"Voices of Strength" | Dance review
At the conclusion of Correspondances—the first of two pieces that encompass half the “Voices of Strength” program at the Dance Center of Columbia College (the other half premieres on Saturday)—a man sitting in front of me said, “I’d have to see that [piece] 15 more times before I actually understand it.” He meant it as a compliment, like having to watch a favorite movie 100 times over to find overlooked nuance.
In similar fashion, a single viewing for Correspondances simply can’t satisfy. And that’s meant in the absolute best sense. The same can be said about Quartiers Libres, a harrowing work choreographed and performed by Nadia Beugre. These artists take the stage with a purpose, and they succeed in no small way. Plus, we’re talking themes of Imperialism, Colonialism, and just about all –isms in between. A landscape like that can be a challenge to navigate, never mind conveying those messages on a dance stage. For many artists, the hard part is to comprehensively delve into heavy topics without making them feel trite or misunderstood. Not in this case. For this performance, the authenticity is its greatest attribute.
On a mostly black stage, peppered with props, Kettly Noël and Nelisiwe Xaba—the creative duo behind Correspondances—track their relationship over time, touching on common issues of Third World oppression. What begins with impressionable, naive girls, eventually gives way to adulthood. To start, both women wear short dresses and stilleto heels. They later shed the materialistic garb for sports bras and athletic shorts, suggesting transition. But the end is somewhat ambiguous, as they drown themselves in milk—a type of life force—sliding and swirling on the wet floor, while a video montage of their written “correspondences” plays behind them. While perplexing, it's nevertheless engaging.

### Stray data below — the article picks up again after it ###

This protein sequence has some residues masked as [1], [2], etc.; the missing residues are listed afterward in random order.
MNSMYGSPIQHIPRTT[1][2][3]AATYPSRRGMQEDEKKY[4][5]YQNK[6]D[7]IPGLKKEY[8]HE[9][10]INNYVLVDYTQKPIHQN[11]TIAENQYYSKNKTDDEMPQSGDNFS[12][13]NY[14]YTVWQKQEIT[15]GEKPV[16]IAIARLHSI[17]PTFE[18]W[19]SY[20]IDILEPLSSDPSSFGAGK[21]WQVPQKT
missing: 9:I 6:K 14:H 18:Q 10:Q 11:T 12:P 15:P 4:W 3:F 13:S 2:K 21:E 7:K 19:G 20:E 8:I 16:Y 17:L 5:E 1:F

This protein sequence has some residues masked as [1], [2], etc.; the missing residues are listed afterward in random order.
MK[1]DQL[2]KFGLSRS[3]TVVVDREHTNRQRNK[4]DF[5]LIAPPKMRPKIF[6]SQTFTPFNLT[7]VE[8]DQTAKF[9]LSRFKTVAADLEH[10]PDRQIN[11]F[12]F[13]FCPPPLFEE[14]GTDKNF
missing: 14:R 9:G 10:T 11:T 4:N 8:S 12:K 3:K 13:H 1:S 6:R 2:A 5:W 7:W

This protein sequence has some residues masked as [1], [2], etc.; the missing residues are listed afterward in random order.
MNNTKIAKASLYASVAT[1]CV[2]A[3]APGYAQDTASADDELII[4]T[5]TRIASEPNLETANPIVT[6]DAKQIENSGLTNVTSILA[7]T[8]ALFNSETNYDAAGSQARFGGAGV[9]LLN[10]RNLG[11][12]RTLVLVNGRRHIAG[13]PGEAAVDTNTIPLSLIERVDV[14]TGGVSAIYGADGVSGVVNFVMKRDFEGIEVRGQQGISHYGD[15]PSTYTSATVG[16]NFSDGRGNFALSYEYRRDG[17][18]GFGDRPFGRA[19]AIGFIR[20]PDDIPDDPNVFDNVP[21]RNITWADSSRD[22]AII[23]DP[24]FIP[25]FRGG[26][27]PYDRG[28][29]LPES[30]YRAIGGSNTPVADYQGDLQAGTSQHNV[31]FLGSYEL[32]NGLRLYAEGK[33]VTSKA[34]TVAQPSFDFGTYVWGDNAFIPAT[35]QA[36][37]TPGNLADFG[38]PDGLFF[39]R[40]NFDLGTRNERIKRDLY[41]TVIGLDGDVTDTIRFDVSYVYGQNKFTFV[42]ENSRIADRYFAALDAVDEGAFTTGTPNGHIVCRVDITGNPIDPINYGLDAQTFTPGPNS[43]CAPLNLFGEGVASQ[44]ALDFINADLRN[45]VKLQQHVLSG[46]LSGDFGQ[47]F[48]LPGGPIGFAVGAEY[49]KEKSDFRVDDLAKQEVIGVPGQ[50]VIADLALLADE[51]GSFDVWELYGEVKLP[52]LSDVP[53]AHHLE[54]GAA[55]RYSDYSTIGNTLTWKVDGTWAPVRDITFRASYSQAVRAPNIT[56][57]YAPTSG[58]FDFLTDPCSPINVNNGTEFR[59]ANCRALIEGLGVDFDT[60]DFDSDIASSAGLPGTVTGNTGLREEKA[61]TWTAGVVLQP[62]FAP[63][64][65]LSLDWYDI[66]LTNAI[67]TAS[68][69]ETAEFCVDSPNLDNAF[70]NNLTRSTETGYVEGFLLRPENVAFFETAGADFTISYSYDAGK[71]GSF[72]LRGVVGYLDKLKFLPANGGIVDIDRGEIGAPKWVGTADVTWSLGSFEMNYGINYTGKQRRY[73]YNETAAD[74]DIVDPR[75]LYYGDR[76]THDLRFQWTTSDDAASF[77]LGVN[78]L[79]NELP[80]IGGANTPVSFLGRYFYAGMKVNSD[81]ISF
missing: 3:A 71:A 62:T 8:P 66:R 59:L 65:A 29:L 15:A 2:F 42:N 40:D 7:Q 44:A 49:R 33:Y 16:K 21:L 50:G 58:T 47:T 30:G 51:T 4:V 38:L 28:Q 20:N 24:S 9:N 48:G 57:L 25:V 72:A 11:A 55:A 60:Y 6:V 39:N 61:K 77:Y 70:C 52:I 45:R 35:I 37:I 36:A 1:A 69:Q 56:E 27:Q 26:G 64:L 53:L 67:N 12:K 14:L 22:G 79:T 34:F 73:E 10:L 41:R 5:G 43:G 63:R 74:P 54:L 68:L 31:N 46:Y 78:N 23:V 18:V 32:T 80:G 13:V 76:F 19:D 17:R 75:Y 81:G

Quartiers Libres from Nadia Beugre dispenses with comfort. She begins in the audience, microphone in hand, singing and inviting others to join with her. It’s happy, and yet the mess of chords around her neck feels ominous, as she begins to tangle herself among the wires. In the midst of her refrain, Beugre gags herself with the mic. When she seeks help from the audience, it’s up to a stranger to free her. Buegre’s solo is a gutsy, moving performance of masochistic rage. The audience can’t help but feel uncomfortable. But Buegre’s intention is to do just that. “You’re not here for a pretty dance,” she says with her eyes. “This is going to make you hurt, watching me hurt myself.”
"Voices of Strength" continues through September 15 at the Dance Center of Columbia College Chicago. Tickets available at tickets.colum.edu.